"The WEM has a fantastic spirit. For everyone involved, the volunteers, the permanent staff, they really enjoy supporting these workshops," Eger added.

That sentiment is shared by UNHCR course facilitator and resource staff at the WEM as they pass on their knowledge to emergency team deployees who may end up trying to help refugees and displaced people in some of the world's most difficult and dangerous situations.

By Jennifer Pagonis in Schwäbische Alb, Germany




Related Internet Links

UNHCR is not responsible for the content and availability of external internet sites

Pakistan: Fleeing to Safety

More than 1.5 million people flee their homes in North-West Pakistan.

Fighting between the army and Taliban militants in and around the Swat Valley in Pakistan's North-West Frontier Province has displaced more than 1.5 million people since the beginning of May. Some of the displaced are being sheltered in camps set up by the government and supplied by UNHCR. Others - the majority, in fact - are staying in public buildings, such as schools, or with friends and extended family members. Living conditions are harsh. With the onset of summer, rising temperatures are contributing to a range of ailments, especially for villagers from Swat accustomed to a cooler climate. Pakistan's displacement crisis has triggered an outpouring of generosity at home. UN High Commissioner for Refugees António Guterres is urging a "massive" assistance effort from abroad as well.

Pakistan: Fleeing to Safety

An Infant's Journey to Safety

Three days after giving birth to her fourth child, a girl she named Hawler, Peroz concluded that the situation in her hometown of Hassake, Syria, was too dangerous for her children. She decided to make the difficult journey to northern Iraq. Along the way, she and Hawler were sick. "I was terrified the baby might die," said Peroz, 27.

Although the border was closed, guards felt compassion for the newborn child and let Peroz's family enter. A few days later Peroz and her children were reunited with their father and now they are living with hundreds of other refugees in a small park on the outskirts of Erbil.

Battling mosquitoes and soaring daytime temperatures, and with little more than blankets for comfort and a breakfast of bread and cheese for nourishment, Peroz and her husband hope to be transferred to a new tented settlement.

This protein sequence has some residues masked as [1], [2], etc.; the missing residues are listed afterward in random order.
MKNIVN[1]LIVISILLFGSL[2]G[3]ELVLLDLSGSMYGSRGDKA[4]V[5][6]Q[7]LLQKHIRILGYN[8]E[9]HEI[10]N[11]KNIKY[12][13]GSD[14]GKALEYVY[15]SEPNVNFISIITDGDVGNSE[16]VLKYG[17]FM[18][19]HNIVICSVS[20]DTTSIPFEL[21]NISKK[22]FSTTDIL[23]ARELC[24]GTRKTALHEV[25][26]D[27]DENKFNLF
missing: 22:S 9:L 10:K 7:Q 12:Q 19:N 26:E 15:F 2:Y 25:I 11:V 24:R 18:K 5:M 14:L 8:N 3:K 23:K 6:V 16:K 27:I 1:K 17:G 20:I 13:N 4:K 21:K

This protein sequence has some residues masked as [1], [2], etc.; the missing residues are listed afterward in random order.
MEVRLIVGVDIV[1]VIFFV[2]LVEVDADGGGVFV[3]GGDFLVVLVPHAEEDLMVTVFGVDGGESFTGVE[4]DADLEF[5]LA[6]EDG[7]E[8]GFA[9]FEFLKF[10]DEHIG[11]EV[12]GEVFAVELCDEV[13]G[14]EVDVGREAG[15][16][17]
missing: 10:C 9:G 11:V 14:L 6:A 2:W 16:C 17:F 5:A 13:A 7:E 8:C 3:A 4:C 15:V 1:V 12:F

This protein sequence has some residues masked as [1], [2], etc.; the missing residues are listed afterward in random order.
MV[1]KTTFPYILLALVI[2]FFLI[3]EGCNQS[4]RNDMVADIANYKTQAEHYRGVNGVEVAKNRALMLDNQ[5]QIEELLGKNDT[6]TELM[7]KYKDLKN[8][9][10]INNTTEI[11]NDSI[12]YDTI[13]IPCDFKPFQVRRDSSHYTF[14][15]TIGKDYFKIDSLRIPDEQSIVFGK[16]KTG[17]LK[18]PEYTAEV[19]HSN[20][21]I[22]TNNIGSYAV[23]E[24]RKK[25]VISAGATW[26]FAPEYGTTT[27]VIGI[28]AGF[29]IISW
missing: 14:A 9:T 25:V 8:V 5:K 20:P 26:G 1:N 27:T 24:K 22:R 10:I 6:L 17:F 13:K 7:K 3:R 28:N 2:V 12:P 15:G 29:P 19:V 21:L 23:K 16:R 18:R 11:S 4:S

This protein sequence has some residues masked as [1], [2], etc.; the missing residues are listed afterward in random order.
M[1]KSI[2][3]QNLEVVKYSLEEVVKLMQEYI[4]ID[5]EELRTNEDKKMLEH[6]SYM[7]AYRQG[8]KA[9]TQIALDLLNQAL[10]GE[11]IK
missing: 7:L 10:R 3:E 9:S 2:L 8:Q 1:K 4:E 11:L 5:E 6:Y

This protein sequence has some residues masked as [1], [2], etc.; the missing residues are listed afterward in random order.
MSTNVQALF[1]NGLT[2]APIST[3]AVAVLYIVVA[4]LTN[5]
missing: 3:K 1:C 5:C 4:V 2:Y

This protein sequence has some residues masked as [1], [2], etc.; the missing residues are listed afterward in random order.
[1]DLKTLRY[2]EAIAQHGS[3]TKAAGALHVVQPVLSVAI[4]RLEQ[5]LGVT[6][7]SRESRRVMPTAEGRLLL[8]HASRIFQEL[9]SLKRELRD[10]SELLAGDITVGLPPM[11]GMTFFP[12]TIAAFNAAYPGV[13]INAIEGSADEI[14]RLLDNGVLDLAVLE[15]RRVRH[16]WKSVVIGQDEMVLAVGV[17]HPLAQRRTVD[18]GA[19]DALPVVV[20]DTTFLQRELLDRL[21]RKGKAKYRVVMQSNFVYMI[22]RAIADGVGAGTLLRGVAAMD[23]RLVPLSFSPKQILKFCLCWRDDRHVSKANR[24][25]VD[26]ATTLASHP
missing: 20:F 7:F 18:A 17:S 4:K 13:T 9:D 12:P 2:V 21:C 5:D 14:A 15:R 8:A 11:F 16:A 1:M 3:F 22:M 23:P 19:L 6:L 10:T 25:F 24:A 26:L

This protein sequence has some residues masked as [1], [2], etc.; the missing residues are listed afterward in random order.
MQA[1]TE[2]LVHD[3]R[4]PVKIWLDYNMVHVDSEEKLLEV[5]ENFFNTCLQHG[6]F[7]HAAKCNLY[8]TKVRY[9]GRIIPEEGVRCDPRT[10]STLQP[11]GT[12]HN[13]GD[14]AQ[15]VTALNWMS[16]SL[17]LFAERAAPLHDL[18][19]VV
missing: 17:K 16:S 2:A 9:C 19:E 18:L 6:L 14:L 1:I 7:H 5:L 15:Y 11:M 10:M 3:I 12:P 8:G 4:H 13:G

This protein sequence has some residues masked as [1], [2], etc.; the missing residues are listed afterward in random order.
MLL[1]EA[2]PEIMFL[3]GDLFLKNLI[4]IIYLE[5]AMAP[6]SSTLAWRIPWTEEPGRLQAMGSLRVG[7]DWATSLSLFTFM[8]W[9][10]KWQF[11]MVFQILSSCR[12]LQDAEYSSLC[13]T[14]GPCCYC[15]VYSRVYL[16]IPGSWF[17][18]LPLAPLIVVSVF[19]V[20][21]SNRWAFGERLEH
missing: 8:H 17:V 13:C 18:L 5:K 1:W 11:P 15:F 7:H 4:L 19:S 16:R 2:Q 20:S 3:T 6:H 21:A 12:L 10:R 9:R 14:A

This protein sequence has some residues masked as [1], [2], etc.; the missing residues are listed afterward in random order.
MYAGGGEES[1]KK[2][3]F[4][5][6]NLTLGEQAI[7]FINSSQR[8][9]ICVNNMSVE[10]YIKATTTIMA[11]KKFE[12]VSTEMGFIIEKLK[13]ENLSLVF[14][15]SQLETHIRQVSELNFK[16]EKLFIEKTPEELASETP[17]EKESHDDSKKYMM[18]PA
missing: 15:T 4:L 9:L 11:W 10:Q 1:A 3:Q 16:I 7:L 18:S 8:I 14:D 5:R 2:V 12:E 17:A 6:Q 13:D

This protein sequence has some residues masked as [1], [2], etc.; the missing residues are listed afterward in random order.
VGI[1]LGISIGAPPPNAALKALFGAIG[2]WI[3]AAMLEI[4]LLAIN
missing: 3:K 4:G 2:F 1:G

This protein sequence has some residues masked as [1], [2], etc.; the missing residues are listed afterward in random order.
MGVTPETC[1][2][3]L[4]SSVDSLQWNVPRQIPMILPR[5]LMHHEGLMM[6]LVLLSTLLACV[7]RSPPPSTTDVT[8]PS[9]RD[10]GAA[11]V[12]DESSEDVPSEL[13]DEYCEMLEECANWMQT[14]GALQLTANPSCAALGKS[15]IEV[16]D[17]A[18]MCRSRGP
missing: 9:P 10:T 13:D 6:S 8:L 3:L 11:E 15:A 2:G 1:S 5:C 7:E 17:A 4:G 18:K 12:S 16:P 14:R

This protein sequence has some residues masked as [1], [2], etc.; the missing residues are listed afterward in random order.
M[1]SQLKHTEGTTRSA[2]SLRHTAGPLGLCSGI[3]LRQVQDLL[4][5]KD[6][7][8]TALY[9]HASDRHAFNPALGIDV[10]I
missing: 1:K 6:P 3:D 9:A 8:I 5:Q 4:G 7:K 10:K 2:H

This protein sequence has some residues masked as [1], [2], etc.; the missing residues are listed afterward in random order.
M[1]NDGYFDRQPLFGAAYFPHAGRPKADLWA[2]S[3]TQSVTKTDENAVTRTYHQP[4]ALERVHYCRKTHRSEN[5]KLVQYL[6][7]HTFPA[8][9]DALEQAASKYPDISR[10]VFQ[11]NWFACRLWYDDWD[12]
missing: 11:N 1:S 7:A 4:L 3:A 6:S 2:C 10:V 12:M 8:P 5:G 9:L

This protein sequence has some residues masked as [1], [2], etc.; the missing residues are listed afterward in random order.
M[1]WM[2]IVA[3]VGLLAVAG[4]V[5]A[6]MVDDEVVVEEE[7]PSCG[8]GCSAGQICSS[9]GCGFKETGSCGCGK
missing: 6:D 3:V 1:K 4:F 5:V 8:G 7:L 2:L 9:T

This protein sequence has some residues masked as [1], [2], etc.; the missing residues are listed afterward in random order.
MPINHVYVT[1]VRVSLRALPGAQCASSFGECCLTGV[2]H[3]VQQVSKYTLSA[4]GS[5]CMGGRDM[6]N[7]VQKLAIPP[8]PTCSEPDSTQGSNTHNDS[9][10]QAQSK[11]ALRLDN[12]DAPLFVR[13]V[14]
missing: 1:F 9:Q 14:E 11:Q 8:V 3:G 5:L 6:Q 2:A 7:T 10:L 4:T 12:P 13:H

Over the past few weeks, tens of thousands of Syrians have flooded into northern Iraq, fleeing violence. With existing camps at full capacity, many refugee families are finding shelter anywhere they can. The local government has started transferring people from Qushtapa Park to a nearby camp. UNHCR is registering the refugees, as well as providing tents and life-saving assistance.

An Infant's Journey to Safety

Malian refugees flee for safety to Niger

Thousands of Malian families have arrived in Niger since mid-January, fleeing fighting between a rebel Tuareg movement and Malian government forces in northern Mali. Refugees are living in makeshift settlements along the border, exposed to the sun and wind by day, and cold at night. UNHCR has started distributing relief assistance and is planning to open camps in safer areas further away from the border. UNHCR's Helene Caux met with some the refugees who all expressed their desire to return to their country once peace prevails.

Malian refugees flee for safety to Niger

South Sudan: A Long Walk in Search of Safety Play video

South Sudan: A Long Walk in Search of Safety

Years of fighting between Sudan and rebel forces have sent more than 240,000 people fleeing to neighbouring South Sudan, a country embroiled in its own conflict. After weeks on foot, Amal Bakith and her five children are settling in at Ajoung Thok refugee camp where they receive food, shelter, access to education and land.
Tanzania: Fleeing Burundi, Refugees Seek SafetyPlay video

Tanzania: Fleeing Burundi, Refugees Seek Safety

He used to fix broken bicycles in Burundi, but as political troubles and killings mounted Nestor Kamza decided to flee. In search of safety he and his family walked non-stop for 24-hours until they reached Tanzania. His family is among more than 100,000 people who have fled from political violence in Burundi and arrived in the Nyarugusu camp which has almost tripled in size. To alleviate overcrowding in the camp, UNHCR and its partners have planned to open three new camps and have started moving tens of thousands of Burundian refugees to a new, less congested, home
Nigeria: Back to schoolPlay video

Nigeria: Back to school

When gun-toting Boko Haram insurgents attacked villages in north-eastern Nigeria, thousands of children fled to safety. They now have years of lessons to catch up on as they return to schools, some of which now double as camps for internally displaced people or remain scarred by bullets.